If I’m honest, the end result was not that much different from before but it did mean that we were better equipped to admit non-COVID patients. We had all been expecting a fall in the number of COVID patients and a concurrent rise in non-COVID admissions. However, no-one had expected that we would continue to admit COVID patients at a faster rate than we had the week before. We coped, as we always do, but things got so tight that we had to transfer one of our stable COVID patients to Newcastle in order to accommodate everyone.
Of course, in amongst the organised chaos, there were still patients to see. It took me four attempts to enter the Cardiac ICU to conduct a ward round before I was successful. Each time I would don my protective gear, enter the unit and begin to review a patient when someone would telephone, requesting my presence somewhere else in the hospital. I would then have to remove (or doff) my PPE before heading off to the wards, A&E or another ICU to deal with whatever crisis was occurring. I’d then return to Cardiac ICU and repeat the process all over again before once more being summoned elsewhere.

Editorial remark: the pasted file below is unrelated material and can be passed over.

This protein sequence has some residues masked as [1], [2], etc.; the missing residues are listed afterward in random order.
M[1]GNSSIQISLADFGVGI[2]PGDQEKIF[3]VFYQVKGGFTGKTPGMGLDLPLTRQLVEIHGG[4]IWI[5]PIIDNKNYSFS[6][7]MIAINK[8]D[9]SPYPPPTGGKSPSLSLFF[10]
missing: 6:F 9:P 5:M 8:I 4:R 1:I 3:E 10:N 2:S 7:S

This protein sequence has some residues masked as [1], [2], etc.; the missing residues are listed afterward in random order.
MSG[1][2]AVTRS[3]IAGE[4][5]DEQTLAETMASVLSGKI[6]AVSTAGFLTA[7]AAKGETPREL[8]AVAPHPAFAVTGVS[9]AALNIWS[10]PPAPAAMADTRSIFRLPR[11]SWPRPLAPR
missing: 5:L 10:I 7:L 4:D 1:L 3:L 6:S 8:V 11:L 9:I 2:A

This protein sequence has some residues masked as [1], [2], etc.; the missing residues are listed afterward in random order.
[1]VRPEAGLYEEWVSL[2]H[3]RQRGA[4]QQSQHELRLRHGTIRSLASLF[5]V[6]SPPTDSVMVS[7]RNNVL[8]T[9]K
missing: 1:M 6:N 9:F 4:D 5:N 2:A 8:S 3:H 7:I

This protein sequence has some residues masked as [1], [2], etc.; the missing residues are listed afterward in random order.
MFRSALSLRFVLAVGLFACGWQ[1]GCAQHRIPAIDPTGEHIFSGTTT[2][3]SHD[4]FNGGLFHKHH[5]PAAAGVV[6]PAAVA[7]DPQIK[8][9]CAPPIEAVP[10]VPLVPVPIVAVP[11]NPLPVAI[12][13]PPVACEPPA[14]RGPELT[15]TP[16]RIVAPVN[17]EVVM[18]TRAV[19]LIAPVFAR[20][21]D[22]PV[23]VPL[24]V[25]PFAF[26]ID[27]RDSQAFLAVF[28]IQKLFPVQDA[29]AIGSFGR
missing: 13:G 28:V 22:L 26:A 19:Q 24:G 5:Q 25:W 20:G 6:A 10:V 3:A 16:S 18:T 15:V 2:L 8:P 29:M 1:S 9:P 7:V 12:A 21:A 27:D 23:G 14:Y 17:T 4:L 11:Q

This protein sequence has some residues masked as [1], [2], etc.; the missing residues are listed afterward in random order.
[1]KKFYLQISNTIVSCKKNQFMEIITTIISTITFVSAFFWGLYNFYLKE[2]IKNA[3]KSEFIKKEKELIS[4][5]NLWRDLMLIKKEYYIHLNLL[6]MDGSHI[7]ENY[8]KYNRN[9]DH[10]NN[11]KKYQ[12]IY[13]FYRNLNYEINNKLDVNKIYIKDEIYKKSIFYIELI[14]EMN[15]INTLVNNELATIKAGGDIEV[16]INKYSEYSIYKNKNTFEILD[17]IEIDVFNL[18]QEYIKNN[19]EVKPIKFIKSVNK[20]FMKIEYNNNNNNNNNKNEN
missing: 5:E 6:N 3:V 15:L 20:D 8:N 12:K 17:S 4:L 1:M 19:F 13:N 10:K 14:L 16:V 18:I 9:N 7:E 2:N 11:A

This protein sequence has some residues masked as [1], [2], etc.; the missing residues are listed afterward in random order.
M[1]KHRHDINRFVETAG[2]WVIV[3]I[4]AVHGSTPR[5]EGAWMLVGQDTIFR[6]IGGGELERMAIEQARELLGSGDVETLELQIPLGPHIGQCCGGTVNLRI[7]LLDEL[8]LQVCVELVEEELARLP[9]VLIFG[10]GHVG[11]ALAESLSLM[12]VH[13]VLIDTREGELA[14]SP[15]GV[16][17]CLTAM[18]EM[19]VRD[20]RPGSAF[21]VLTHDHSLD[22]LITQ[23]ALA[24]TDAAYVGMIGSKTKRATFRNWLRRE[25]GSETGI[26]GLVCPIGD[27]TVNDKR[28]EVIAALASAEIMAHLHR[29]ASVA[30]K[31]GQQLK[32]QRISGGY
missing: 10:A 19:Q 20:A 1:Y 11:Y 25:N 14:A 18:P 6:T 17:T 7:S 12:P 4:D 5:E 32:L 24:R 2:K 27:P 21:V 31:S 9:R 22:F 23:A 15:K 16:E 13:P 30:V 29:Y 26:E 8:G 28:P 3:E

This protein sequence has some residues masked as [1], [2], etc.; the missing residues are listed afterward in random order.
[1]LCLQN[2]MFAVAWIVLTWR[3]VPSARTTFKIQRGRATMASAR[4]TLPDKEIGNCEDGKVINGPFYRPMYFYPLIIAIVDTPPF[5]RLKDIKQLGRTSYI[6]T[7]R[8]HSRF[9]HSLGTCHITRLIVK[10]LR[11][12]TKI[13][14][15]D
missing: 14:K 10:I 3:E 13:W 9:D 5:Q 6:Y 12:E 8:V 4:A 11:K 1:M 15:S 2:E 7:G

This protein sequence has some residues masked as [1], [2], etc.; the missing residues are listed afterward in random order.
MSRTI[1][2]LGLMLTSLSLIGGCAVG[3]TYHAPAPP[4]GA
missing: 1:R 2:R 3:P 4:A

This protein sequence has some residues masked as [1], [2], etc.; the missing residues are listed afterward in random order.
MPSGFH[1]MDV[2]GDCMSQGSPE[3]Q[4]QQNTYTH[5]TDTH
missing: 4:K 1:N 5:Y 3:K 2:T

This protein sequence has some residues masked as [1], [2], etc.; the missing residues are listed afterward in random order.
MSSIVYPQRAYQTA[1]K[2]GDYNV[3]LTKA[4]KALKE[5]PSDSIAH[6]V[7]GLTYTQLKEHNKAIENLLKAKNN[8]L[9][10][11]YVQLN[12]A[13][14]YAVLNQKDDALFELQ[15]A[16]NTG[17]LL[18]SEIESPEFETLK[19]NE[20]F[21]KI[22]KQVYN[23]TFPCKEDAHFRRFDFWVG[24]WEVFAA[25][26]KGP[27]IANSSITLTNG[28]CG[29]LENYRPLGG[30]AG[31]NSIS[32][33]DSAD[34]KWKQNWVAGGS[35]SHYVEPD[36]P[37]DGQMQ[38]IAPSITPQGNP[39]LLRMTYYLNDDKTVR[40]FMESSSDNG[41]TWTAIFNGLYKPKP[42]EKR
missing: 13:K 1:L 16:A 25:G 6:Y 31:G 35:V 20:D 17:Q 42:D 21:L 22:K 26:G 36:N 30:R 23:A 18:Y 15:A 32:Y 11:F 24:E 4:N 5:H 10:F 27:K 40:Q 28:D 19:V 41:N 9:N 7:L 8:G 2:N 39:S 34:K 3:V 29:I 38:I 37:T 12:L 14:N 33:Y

Now, I don’t mind being busy, but being repeatedly needed in several places at the same time is extremely frustrating. It can also be difficult to prioritise patients given the sometimes limited information you are given over the phone. I’ll admit that I was getting irritated at having to deal with so many requests and so, when I arrived at one of our surge ICUs, I was very much in a hurry. I had been called to assess one of our COVID patients whose condition had been worsening over the past few hours. They were now desperately unwell and there was nothing more that we could do. The patient’s family had been called to the hospital and I needed to explain all this to them.
It was only when I arrived that I began to realise just how awful the situation was. The patient who was dying was a young man. He was known to some of us, having been our patient in the past. His mother had already arrived and was sitting by his bed. I learnt that his father was also suffering from COVID pneumonitis and was a patient on one of the wards downstairs. Over the past few days he had been receiving CPAP and so we arranged for the Outreach team to bring him to the ICU and give him high-flow oxygen so he could be next to his son.